Wednesday, April 4, 2012

The Costs of Sprawl Reconsidered: What the Data Really Show

by Wendell Cox and Joshua Utt

The Costs of Sprawl? The “anti-sprawl” movement has received much attention in recent years, and has been successful in implementing its “smart growth” policies in some areas. Much of the justification for the current campaign against the lowdensity (sprawling) urban development that Americans and Western Europeans prefer is based upon assumptions that it is more costly than the more dense development of central cities. A federally financed research project (Costs of Sprawl) concluded that we can no longer afford sprawling development and that failure to force more dense development in the next quarter-century would impose more than $225 billion in additional costs. Current Urban Planning Assumptions. The urban planning profession generally contends that the following assumptions (called in this paper Current Urban Planning Assumptions) are compelling reasons why greater control should be exercised over land use to fight urban sprawl.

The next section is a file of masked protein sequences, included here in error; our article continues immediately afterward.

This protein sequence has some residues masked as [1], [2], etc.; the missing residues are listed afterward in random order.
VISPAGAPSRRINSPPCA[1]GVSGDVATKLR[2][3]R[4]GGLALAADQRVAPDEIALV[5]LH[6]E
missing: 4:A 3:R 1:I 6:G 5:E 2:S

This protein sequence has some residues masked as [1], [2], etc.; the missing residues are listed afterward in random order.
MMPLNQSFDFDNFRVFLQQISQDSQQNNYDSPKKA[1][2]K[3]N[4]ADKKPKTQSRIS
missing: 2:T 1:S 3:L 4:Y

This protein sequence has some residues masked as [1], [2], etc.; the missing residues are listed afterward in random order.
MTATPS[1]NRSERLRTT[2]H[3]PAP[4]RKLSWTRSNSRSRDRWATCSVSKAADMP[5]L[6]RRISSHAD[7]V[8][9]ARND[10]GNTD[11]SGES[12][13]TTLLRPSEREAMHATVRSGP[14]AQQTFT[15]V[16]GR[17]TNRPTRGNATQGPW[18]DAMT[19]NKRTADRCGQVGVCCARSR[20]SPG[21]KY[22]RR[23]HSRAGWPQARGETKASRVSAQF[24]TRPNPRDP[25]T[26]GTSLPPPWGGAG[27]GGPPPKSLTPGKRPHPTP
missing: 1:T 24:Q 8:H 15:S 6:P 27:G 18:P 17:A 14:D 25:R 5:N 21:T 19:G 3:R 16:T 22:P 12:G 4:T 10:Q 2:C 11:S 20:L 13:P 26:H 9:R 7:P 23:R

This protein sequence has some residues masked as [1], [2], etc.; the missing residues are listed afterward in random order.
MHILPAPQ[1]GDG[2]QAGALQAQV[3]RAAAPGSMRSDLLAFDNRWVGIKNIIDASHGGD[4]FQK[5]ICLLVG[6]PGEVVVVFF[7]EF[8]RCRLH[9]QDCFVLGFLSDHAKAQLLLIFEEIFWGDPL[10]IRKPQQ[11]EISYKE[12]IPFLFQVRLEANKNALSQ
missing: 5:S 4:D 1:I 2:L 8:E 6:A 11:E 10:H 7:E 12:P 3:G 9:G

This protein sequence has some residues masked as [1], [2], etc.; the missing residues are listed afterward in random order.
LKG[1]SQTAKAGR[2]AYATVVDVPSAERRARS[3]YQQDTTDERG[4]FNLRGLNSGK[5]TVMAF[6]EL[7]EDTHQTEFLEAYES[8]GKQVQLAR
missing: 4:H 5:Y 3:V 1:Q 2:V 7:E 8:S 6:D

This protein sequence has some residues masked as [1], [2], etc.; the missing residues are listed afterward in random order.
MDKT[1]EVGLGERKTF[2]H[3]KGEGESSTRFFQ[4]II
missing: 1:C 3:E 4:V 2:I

1. Lower spending will be associated with higher population densities.
2. Lower spending will be associated with lower rates of population growth.
3. Lower spending will be associated with older municipalities.
Research to Date. Most of the research on which these assumptions are based is theoretical, projecting standard costs into the future. It makes no attempt to test the actual expenditures of more dense, slower growing, and older municipalities ompared to municipalities with the suburban land-use patterns that have developed over the past half-century. The research contained in this paper examines the actual data on municipal expenditures and finds that the Current Urban Planning Assumptions are unreliable and that other factors—principally, variations in employee compensation per capita—explain virtually all of the variation in municipal expenditures. However, before describing this research, it is important to examine the Costs of Sprawl claims. Although $225 billion in additional costs sounds like a lot (and there are many questions regarding this claim), the cost is actually modest because it is spread over a quarter-century and an average of 115 million households. In fact, in the last 20 years, the average annual increase in local government expenditures in the United States has been 25 times the annual Costs of Sprawl projection.

more about urban sprawl:

Do We Really All Have To Live Like New Yorkers? Does Density Matter?

Five Myths About Sprawl: a review of "Sprawl: A Compact History"


Cleanliness from a car

New Urbanism: A Salve or Bane to Urban Wounds?

Suburban Immigrants Feel Arizona Heat

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